3)      The target audience is ill-defined or undefined. Sometimes when we talk to start-up executives about who they are targeting with their new products or services, the answer we get is, “Everyone. Everyone needs [or can use, or will like] this.”  This is a serious mistake and marketing problem. There are important reasons to identify the target audience, consisting of those who are most likely to buy. It is more cost and time-efficient to focus on that segment of the population than to try to appeal to everyone. Even big companies with brands like Coke, McDonalds, the iPhone and Victoria’s Secret have target customers and aim their marketing towards them very specifically. There’s a good reason why you don’t see iPhone reviews orVictoria’s Secret ads in magazines published for senior citizens. It’s imperative to do research to determine the best target audience.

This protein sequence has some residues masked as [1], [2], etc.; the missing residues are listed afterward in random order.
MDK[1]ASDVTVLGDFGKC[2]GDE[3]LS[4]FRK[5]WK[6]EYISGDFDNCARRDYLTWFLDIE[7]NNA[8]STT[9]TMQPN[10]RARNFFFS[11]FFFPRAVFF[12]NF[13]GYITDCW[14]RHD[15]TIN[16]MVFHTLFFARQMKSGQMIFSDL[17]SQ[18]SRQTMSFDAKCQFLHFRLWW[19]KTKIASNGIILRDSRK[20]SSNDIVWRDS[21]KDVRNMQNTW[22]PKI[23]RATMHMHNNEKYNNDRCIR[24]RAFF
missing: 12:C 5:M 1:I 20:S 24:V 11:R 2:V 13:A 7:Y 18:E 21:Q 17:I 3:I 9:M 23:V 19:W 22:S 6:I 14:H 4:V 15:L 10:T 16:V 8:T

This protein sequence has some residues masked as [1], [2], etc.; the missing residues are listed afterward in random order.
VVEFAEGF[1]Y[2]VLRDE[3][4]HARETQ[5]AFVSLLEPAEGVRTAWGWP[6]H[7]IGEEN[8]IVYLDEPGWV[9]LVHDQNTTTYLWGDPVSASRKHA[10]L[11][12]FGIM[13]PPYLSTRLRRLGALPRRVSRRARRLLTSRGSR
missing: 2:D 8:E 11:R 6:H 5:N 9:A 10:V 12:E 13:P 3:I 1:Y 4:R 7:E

4)   There are  no key communications messages chosen to be communicated.  What do you want your target customer to know and think about the product? Unfortunately the answer we sometimes get to this question is a very long, complex litany of attributes, facts and figures. It’s very difficult if not impossible to get across long and complex series of messages. We work with our clients to identify three or four of the most compelling messages and to repeat these over and over until they are well-communicated.